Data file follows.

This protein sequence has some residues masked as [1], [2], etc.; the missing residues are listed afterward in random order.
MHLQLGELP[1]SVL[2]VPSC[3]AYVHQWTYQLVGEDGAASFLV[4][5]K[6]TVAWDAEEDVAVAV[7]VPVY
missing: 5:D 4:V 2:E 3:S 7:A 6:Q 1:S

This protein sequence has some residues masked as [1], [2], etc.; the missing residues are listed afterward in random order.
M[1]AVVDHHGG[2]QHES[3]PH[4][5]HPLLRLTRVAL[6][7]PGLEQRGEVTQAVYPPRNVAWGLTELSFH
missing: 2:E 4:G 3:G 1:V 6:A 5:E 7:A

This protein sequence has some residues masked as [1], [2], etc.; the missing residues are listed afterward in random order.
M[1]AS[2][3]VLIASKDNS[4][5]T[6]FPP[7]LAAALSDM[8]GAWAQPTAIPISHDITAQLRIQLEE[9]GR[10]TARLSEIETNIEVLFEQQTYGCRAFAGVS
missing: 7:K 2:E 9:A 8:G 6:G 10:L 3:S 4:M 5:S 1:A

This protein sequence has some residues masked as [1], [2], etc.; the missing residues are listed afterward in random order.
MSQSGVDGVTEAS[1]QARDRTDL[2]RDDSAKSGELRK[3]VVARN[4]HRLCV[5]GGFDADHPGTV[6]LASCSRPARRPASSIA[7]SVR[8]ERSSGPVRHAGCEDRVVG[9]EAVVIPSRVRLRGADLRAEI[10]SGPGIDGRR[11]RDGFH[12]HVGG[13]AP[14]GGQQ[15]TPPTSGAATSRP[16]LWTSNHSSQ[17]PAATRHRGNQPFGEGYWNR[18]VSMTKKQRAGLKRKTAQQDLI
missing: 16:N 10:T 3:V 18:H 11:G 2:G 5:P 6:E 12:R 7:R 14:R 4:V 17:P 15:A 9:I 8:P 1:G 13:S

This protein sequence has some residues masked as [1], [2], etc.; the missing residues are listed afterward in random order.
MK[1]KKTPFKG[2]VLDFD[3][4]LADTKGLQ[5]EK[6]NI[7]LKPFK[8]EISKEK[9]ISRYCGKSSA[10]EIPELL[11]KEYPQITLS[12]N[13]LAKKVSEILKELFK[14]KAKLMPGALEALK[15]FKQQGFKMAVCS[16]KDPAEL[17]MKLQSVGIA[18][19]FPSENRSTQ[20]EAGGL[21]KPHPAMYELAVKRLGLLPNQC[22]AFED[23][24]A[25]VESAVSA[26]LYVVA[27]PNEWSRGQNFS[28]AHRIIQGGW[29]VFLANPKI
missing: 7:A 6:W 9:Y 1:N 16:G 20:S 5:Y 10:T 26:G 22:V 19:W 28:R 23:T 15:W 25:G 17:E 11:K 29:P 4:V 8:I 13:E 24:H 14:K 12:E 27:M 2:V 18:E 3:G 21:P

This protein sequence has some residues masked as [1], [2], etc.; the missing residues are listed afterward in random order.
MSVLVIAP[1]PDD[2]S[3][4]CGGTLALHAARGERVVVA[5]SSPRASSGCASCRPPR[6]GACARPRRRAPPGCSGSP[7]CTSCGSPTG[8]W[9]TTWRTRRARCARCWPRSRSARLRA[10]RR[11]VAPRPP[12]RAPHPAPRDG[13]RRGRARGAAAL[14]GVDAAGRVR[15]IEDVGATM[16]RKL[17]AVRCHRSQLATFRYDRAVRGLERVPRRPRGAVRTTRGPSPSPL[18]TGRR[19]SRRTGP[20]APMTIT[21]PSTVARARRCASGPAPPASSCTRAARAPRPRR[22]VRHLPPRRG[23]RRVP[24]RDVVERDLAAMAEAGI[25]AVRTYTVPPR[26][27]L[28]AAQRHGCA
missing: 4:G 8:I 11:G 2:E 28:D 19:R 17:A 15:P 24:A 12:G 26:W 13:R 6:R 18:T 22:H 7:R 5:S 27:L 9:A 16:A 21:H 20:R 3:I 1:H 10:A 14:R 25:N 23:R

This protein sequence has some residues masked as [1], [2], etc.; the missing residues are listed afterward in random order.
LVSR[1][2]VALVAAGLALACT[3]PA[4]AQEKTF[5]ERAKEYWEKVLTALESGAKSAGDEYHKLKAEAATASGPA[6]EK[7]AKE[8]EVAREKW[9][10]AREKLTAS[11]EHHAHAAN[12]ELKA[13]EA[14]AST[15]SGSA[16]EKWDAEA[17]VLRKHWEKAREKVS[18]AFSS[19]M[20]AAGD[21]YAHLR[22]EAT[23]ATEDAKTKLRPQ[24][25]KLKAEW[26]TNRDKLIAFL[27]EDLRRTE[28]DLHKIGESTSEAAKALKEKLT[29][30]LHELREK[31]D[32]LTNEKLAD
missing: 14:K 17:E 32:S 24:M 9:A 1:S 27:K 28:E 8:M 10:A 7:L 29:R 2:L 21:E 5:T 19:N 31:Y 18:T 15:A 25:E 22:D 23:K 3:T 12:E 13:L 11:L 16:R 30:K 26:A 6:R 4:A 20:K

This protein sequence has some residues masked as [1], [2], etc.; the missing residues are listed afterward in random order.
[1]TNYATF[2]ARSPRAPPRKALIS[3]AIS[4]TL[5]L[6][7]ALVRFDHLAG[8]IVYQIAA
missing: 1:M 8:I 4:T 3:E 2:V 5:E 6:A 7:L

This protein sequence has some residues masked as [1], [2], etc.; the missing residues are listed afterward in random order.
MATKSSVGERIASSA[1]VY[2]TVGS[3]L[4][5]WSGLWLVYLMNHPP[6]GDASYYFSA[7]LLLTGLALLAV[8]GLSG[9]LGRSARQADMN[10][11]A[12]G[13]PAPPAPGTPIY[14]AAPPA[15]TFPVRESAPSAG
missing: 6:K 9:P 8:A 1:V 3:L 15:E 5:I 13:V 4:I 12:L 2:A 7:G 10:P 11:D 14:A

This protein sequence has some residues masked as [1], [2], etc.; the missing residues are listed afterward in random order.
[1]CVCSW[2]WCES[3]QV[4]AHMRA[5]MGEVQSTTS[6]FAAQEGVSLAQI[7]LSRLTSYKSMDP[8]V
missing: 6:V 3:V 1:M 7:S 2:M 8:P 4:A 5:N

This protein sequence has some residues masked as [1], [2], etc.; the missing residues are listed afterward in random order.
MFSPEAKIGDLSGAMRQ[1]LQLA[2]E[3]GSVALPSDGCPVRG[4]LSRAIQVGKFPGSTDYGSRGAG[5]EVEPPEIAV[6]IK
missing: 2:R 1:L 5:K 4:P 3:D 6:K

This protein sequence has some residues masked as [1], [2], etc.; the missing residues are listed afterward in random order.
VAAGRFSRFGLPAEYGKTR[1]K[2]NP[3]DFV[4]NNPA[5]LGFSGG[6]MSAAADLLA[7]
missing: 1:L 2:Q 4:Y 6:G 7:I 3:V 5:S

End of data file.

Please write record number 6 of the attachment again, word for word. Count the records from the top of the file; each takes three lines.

This protein sequence has some residues masked as [1], [2], etc.; the missing residues are listed afterward in random order.
MSVLVIAP[1]PDD[2]S[3][4]CGGTLALHAARGERVVVA[5]SSPRASSGCASCRPPR[6]GACARPRRRAPPGCSGSP[7]CTSCGSPTG[8]W[9]TTWRTRRARCARCWPRSRSARLRA[10]RR[11]VAPRPP[12]RAPHPAPRDG[13]RRGRARGAAAL[14]GVDAAGRVR[15]IEDVGATM[16]RKL[17]AVRCHRSQLATFRYDRAVRGLERVPRRPRGAVRTTRGPSPSPL[18]TGRR[19]SRRTGP[20]APMTIT[21]PSTVARARRCASGPAPPASSCTRAARAPRPRR[22]VRHLPPRRG[23]RRVP[24]RDVVERDLAAMAEAGI[25]AVRTYTVPPR[26][27]L[28]AAQRHGCA
missing: 4:G 8:I 11:G 2:E 28:D 19:R 17:A 15:P 24:A 12:G 26:W 13:R 6:R 18:T 22:H 7:R 5:S 27:L 9:A 16:A 21:H 20:R 3:I 1:H 10:A 14:R 25:N 23:R